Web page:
This article discusses the best practices in trademark licensing. Learn what you should do and avoid what you shouldn't do when licensing a trademark
The Ins and Outs of Trademarks
Trademarks are used to protect intellectual property. The United States Patent and Trademark Office defines a trademark as a "word, phrase, symbol or design, or a combination of words, phrases, symbols or designs, that identifies and distinguishes the source of the goods of one party from those of others." For example, when you think of yellow sticky notes often you will think of the brand name -"Post-Its®."
To register a Trademark, you can fill out a form and file it over the internet or you can mail in an application. However, you don't have to register the trademark to use it. You can use "TM" after the trademarked item at any time, but you can only use the R with a circle if you have, in fact registered it. Benefits of registering a trademark include:
- notice to the public of the mark's ownership
- the ability to take legal action regarding the mark
- and a legal ownership to the mark and the ability to use the mark nationwide
Best Practices in Trademark Licensing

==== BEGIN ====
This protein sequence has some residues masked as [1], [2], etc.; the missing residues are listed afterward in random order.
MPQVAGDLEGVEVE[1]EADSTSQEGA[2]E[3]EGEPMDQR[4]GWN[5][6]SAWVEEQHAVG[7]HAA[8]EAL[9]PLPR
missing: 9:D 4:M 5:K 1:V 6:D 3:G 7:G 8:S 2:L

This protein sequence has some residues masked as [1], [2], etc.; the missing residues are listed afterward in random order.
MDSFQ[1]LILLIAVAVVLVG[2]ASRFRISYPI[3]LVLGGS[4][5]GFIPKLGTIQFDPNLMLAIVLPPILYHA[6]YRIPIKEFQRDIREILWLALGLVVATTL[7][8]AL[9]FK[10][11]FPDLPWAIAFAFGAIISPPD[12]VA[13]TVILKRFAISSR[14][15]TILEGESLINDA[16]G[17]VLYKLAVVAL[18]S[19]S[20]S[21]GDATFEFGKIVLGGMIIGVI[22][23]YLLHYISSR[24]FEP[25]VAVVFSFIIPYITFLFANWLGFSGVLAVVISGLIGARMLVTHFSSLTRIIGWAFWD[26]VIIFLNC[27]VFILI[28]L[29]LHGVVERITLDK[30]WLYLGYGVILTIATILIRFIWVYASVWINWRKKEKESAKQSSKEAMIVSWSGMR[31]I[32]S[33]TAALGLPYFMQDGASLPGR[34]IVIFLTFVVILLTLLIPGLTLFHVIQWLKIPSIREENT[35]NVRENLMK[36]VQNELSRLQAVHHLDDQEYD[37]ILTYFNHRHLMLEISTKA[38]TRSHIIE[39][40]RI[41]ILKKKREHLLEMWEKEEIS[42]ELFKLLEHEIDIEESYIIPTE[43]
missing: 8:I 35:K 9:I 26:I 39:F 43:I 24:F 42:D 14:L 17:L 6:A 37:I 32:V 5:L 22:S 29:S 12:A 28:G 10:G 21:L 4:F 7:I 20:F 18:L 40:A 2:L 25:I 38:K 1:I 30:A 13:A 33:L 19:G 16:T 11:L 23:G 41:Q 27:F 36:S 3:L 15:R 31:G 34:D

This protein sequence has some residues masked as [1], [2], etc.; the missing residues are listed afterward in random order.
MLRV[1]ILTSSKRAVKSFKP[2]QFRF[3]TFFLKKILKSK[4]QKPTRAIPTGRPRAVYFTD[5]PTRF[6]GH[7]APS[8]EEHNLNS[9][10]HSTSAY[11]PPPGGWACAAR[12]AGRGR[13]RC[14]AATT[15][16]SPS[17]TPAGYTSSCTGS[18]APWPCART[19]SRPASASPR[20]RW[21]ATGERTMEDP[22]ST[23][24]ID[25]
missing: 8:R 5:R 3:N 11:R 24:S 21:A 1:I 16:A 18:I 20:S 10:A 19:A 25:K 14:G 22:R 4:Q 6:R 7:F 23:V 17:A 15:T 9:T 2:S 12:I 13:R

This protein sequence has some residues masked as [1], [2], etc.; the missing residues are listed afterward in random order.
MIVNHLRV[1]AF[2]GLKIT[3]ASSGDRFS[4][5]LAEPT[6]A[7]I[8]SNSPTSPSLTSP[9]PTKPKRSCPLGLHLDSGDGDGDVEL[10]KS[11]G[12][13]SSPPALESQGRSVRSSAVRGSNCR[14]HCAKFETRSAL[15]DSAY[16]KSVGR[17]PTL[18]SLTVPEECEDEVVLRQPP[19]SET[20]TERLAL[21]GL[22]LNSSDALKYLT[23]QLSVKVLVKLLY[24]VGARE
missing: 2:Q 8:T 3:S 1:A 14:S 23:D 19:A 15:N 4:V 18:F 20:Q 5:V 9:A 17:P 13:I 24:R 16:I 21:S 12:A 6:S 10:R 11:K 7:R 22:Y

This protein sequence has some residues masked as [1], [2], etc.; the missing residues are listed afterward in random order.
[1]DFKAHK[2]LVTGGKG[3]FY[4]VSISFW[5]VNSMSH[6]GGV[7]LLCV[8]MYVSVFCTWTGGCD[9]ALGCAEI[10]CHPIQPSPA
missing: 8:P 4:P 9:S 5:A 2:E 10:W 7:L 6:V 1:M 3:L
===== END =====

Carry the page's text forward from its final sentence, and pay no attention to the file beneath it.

Now that you know what a trademark is and how to get one, here's a list of tips for best practices in trademark licensing.
- Perform a thorough search of the item to be trademarked before using TM or attempting to register the trademark.
- If you are going to license the trademark, make sure you register the trademark.
- When granting a license for trademark use, always use a contract. Be very specific in the contract as to what constitutes fair use.
- Before signing a licensing agreement, be sure you understand the business the licensee practices and how the trademark will be used.
- There is a reason you want to perform background research on the licensee. You will need to determine whether she will be paying a flat fee or a percentage for the usage of your trademark. If it's only going to be used a few times, a flat fee may be sufficient and a better choice. If there is potential that the products she is using the trademark for will sell like crazy, then a percentage may be a better choice. Consider putting a combination of the two into the agreement.
Make sure to supervise the quality of the products being used.
- Be sure in your agreement to include a termination clause - you want to be able to save your name if the quality is not up to par.
- Don't allow your trademark to be used by just anybody. Be very selective about who you allow to license your work.
- Make sure you have some form of veto power over the usage of the trademark. If your trademark is being used on offensive merchandise, this might not be the best reflection of your business.
- Do not enter into a licensing agreement if you do not have the resources to monitor the licensee's usage of your mark.
- If you register nothing else, you may wish to register your association name - this way potential customers and clients will know it's you and not the competition they are purchasing goods or services from.